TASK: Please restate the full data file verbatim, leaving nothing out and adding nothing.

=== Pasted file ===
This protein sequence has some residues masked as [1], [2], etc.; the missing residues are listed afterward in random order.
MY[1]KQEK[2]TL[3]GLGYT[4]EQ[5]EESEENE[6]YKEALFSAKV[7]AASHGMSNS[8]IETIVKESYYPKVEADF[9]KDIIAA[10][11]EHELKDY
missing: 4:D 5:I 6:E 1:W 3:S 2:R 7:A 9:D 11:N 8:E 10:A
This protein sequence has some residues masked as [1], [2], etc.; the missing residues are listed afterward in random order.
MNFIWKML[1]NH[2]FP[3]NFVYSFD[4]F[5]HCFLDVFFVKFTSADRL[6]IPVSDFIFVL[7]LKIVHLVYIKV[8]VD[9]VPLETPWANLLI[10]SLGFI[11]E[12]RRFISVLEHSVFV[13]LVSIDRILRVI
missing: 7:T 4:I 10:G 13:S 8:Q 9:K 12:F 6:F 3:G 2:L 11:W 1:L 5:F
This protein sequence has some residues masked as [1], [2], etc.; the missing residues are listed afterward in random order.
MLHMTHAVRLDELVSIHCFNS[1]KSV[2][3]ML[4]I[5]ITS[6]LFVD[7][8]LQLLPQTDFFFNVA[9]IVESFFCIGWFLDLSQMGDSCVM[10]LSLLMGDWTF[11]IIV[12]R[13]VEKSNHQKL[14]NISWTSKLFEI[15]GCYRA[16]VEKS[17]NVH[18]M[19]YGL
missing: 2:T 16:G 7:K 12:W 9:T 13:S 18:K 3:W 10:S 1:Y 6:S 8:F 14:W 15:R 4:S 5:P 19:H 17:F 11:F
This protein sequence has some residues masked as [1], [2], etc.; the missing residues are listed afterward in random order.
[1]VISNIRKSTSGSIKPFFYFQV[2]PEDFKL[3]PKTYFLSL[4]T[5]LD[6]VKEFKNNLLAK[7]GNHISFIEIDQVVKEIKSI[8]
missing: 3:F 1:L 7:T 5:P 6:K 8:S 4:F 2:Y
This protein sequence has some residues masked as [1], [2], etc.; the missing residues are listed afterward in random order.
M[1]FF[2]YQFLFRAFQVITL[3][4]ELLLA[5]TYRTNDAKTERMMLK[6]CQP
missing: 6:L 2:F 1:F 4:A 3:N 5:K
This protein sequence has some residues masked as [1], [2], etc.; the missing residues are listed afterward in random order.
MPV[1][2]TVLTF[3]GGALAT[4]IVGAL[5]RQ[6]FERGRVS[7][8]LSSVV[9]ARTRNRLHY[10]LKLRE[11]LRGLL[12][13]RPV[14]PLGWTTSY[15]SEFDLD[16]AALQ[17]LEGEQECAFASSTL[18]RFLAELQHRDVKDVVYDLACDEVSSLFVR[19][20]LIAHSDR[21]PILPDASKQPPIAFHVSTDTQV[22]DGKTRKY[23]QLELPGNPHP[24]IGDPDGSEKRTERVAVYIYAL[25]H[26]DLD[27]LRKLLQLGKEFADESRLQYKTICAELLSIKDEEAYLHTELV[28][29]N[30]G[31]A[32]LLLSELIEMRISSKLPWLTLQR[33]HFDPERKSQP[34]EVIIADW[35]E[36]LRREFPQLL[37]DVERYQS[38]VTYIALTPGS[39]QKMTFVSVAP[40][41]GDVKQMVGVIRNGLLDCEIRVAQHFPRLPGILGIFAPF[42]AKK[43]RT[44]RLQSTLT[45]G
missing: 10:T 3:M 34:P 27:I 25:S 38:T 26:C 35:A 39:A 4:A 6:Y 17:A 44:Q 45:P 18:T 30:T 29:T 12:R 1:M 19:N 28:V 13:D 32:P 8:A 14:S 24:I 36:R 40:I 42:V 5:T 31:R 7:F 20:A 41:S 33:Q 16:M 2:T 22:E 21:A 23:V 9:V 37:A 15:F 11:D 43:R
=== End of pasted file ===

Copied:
This protein sequence has some residues masked as [1], [2], etc.; the missing residues are listed afterward in random order.
MY[1]KQEK[2]TL[3]GLGYT[4]EQ[5]EESEENE[6]YKEALFSAKV[7]AASHGMSNS[8]IETIVKESYYPKVEADF[9]KDIIAA[10][11]EHELKDY
missing: 4:D 5:I 6:E 1:W 3:S 2:R 7:A 9:D 11:N 8:E 10:A
This protein sequence has some residues masked as [1], [2], etc.; the missing residues are listed afterward in random order.
MNFIWKML[1]NH[2]FP[3]NFVYSFD[4]F[5]HCFLDVFFVKFTSADRL[6]IPVSDFIFVL[7]LKIVHLVYIKV[8]VD[9]VPLETPWANLLI[10]SLGFI[11]E[12]RRFISVLEHSVFV[13]LVSIDRILRVI
missing: 7:T 4:I 10:G 13:S 8:Q 9:K 12:F 6:F 3:G 2:L 11:W 1:L 5:F
This protein sequence has some residues masked as [1], [2], etc.; the missing residues are listed afterward in random order.
MLHMTHAVRLDELVSIHCFNS[1]KSV[2][3]ML[4]I[5]ITS[6]LFVD[7][8]LQLLPQTDFFFNVA[9]IVESFFCIGWFLDLSQMGDSCVM[10]LSLLMGDWTF[11]IIV[12]R[13]VEKSNHQKL[14]NISWTSKLFEI[15]GCYRA[16]VEKS[17]NVH[18]M[19]YGL
missing: 2:T 16:G 7:K 12:W 9:T 13:S 18:K 3:W 10:S 1:Y 6:S 8:F 14:W 15:R 4:S 5:P 19:H 17:F 11:F
This protein sequence has some residues masked as [1], [2], etc.; the missing residues are listed afterward in random order.
[1]VISNIRKSTSGSIKPFFYFQV[2]PEDFKL[3]PKTYFLSL[4]T[5]LD[6]VKEFKNNLLAK[7]GNHISFIEIDQVVKEIKSI[8]
missing: 3:F 1:L 7:T 5:P 6:K 8:S 4:F 2:Y
This protein sequence has some residues masked as [1], [2], etc.; the missing residues are listed afterward in random order.
M[1]FF[2]YQFLFRAFQVITL[3][4]ELLLA[5]TYRTNDAKTERMMLK[6]CQP
missing: 6:L 2:F 1:F 4:A 3:N 5:K
This protein sequence has some residues masked as [1], [2], etc.; the missing residues are listed afterward in random order.
MPV[1][2]TVLTF[3]GGALAT[4]IVGAL[5]RQ[6]FERGRVS[7][8]LSSVV[9]ARTRNRLHY[10]LKLRE[11]LRGLL[12][13]RPV[14]PLGWTTSY[15]SEFDLD[16]AALQ[17]LEGEQECAFASSTL[18]RFLAELQHRDVKDVVYDLACDEVSSLFVR[19][20]LIAHSDR[21]PILPDASKQPPIAFHVSTDTQV[22]DGKTRKY[23]QLELPGNPHP[24]IGDPDGSEKRTERVAVYIYAL[25]H[26]DLD[27]LRKLLQLGKEFADESRLQYKTICAELLSIKDEEAYLHTELV[28][29]N[30]G[31]A[32]LLLSELIEMRISSKLPWLTLQR[33]HFDPERKSQP[34]EVIIADW[35]E[36]LRREFPQLL[37]DVERYQS[38]VTYIALTPGS[39]QKMTFVSVAP[40][41]GDVKQMVGVIRNGLLDCEIRVAQHFPRLPGILGIFAPF[42]AKK[43]RT[44]RLQSTLT[45]G
missing: 10:T 3:M 34:P 27:I 25:S 38:T 26:C 35:A 39:A 4:A 6:Y 17:A 44:Q 45:P 18:T 30:T 29:T 12:R 1:M 19:N 28:V 13:D 32:P 8:A 14:S 24:I 36:R 40:I 42:V 5:T 31:R 7:F 20:A 41:S 33:Q 16:M 2:T 22:E 21:A 23:V 9:V 37:A 15:F 11:D 43:R